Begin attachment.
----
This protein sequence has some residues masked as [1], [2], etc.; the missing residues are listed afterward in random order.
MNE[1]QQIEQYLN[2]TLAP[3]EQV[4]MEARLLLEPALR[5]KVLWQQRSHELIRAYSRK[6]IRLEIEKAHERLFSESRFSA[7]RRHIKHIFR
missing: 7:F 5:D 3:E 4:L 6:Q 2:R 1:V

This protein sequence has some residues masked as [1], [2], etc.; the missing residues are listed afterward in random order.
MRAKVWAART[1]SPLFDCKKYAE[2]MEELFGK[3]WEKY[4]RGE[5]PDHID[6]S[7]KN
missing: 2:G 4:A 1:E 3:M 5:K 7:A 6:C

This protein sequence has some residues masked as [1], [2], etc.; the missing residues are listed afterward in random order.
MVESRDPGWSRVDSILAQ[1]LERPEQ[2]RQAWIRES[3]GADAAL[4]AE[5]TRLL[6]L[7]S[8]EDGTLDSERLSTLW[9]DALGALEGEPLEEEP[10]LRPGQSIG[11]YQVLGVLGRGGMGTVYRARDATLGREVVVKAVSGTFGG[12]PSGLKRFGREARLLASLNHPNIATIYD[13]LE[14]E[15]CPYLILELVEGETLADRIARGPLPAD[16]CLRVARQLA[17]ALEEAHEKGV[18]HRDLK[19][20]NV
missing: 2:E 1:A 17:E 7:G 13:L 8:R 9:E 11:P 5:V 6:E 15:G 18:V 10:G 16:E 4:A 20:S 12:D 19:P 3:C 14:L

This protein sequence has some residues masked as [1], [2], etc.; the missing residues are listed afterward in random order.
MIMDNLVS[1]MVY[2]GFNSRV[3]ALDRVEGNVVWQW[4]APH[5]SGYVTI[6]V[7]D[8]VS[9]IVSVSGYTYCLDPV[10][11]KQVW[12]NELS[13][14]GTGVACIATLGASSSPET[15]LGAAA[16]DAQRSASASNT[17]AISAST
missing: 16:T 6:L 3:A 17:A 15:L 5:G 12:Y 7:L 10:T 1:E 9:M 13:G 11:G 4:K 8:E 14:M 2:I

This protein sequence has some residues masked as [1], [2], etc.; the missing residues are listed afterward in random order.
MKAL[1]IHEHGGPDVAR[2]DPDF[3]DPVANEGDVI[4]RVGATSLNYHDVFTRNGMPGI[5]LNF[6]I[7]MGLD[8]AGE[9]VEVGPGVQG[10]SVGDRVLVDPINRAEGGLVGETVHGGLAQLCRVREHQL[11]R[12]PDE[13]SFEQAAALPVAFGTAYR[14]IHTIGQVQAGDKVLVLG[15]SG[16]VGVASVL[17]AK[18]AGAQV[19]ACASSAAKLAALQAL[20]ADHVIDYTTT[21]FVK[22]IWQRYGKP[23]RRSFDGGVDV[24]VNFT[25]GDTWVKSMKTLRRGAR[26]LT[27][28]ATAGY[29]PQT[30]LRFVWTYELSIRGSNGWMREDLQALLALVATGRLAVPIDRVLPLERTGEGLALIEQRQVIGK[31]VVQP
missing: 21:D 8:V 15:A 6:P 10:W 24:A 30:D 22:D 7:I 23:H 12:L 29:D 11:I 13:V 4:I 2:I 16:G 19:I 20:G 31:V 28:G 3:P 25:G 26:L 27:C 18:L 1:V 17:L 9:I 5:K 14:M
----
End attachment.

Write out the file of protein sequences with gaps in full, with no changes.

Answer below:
This protein sequence has some residues masked as [1], [2], etc.; the missing residues are listed afterward in random order.
MNE[1]QQIEQYLN[2]TLAP[3]EQV[4]MEARLLLEPALR[5]KVLWQQRSHELIRAYSRK[6]IRLEIEKAHERLFSESRFSA[7]RRHIKHIFR
missing: 7:F 5:D 3:E 4:L 6:Q 2:R 1:V

This protein sequence has some residues masked as [1], [2], etc.; the missing residues are listed afterward in random order.
MRAKVWAART[1]SPLFDCKKYAE[2]MEELFGK[3]WEKY[4]RGE[5]PDHID[6]S[7]KN
missing: 2:G 4:A 1:E 3:M 5:K 7:A 6:C

This protein sequence has some residues masked as [1], [2], etc.; the missing residues are listed afterward in random order.
MVESRDPGWSRVDSILAQ[1]LERPEQ[2]RQAWIRES[3]GADAAL[4]AE[5]TRLL[6]L[7]S[8]EDGTLDSERLSTLW[9]DALGALEGEPLEEEP[10]LRPGQSIG[11]YQVLGVLGRGGMGTVYRARDATLGREVVVKAVSGTFGG[12]PSGLKRFGREARLLASLNHPNIATIYD[13]LE[14]E[15]CPYLILELVEGETLADRIARGPLPAD[16]CLRVARQLA[17]ALEEAHEKGV[18]HRDLK[19][20]NV
missing: 2:E 1:A 17:E 7:G 13:L 8:R 9:E 11:P 5:V 6:E 15:G 18:V 10:G 16:E 4:A 20:S 12:D 19:P 3:C 14:L

This protein sequence has some residues masked as [1], [2], etc.; the missing residues are listed afterward in random order.
MIMDNLVS[1]MVY[2]GFNSRV[3]ALDRVEGNVVWQW[4]APH[5]SGYVTI[6]V[7]D[8]VS[9]IVSVSGYTYCLDPV[10][11]KQVW[12]NELS[13][14]GTGVACIATLGASSSPET[15]LGAAA[16]DAQRSASASNT[17]AISAST
missing: 16:T 6:L 3:A 17:A 15:L 5:G 12:Y 7:L 10:T 1:E 9:M 13:G 11:G 4:K 8:E 14:M 2:I

This protein sequence has some residues masked as [1], [2], etc.; the missing residues are listed afterward in random order.
MKAL[1]IHEHGGPDVAR[2]DPDF[3]DPVANEGDVI[4]RVGATSLNYHDVFTRNGMPGI[5]LNF[6]I[7]MGLD[8]AGE[9]VEVGPGVQG[10]SVGDRVLVDPINRAEGGLVGETVHGGLAQLCRVREHQL[11]R[12]PDE[13]SFEQAAALPVAFGTAYR[14]IHTIGQVQAGDKVLVLG[15]SG[16]VGVASVL[17]AK[18]AGAQV[19]ACASSAAKLAALQAL[20]ADHVIDYTTT[21]FVK[22]IWQRYGKP[23]RRSFDGGVDV[24]VNFT[25]GDTWVKSMKTLRRGAR[26]LT[27][28]ATAGY[29]PQT[30]LRFVWTYELSIRGSNGWMREDLQALLALVATGRLAVPIDRVLPLERTGEGLALIEQRQVIGK[31]VVQP
missing: 21:D 8:V 15:A 6:P 10:W 24:A 30:D 22:D 7:I 23:H 12:L 29:D 11:I 13:V 4:I 2:I 16:G 19:I 20:G 31:V 28:G 3:P 25:G 26:L 27:C 18:L 1:V 17:L 9:I 5:K 14:M